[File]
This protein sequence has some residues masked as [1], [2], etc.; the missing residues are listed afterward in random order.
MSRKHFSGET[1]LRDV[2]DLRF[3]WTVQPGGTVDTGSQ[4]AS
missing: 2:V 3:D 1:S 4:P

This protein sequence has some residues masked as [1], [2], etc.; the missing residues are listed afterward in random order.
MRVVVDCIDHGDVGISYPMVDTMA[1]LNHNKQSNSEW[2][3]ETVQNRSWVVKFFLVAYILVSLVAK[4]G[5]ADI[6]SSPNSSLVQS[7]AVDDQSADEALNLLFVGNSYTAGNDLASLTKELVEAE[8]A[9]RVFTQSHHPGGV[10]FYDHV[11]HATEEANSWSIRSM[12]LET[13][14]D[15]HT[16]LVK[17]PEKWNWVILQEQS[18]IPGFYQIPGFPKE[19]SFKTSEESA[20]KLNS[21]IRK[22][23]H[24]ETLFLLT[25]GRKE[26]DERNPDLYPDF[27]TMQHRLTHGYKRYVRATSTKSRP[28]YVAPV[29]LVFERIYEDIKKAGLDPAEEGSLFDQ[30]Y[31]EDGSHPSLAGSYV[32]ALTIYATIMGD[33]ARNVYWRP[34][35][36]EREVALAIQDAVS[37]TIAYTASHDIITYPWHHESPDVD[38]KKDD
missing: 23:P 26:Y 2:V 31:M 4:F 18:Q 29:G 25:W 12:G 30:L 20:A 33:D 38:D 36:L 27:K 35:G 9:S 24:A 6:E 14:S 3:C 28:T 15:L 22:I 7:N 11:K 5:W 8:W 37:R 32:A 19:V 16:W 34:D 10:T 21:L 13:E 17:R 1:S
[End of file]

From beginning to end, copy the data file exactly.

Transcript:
This protein sequence has some residues masked as [1], [2], etc.; the missing residues are listed afterward in random order.
MSRKHFSGET[1]LRDV[2]DLRF[3]WTVQPGGTVDTGSQ[4]AS
missing: 2:V 3:D 1:S 4:P

This protein sequence has some residues masked as [1], [2], etc.; the missing residues are listed afterward in random order.
MRVVVDCIDHGDVGISYPMVDTMA[1]LNHNKQSNSEW[2][3]ETVQNRSWVVKFFLVAYILVSLVAK[4]G[5]ADI[6]SSPNSSLVQS[7]AVDDQSADEALNLLFVGNSYTAGNDLASLTKELVEAE[8]A[9]RVFTQSHHPGGV[10]FYDHV[11]HATEEANSWSIRSM[12]LET[13][14]D[15]HT[16]LVK[17]PEKWNWVILQEQS[18]IPGFYQIPGFPKE[19]SFKTSEESA[20]KLNS[21]IRK[22][23]H[24]ETLFLLT[25]GRKE[26]DERNPDLYPDF[27]TMQHRLTHGYKRYVRATSTKSRP[28]YVAPV[29]LVFERIYEDIKKAGLDPAEEGSLFDQ[30]Y[31]EDGSHPSLAGSYV[32]ALTIYATIMGD[33]ARNVYWRP[34][35][36]EREVALAIQDAVS[37]TIAYTASHDIITYPWHHESPDVD[38]KKDD
missing: 23:P 26:Y 2:V 31:M 4:F 18:Q 29:G 25:W 12:G 30:L 20:A 33:D 38:D 36:L 27:K 35:G 9:S 24:A 6:E 14:S 3:C 28:T 15:L 22:I 7:N 11:K 5:W 8:W 37:R 32:A 19:V 16:W 34:D 10:T 21:L 13:E 17:R 1:S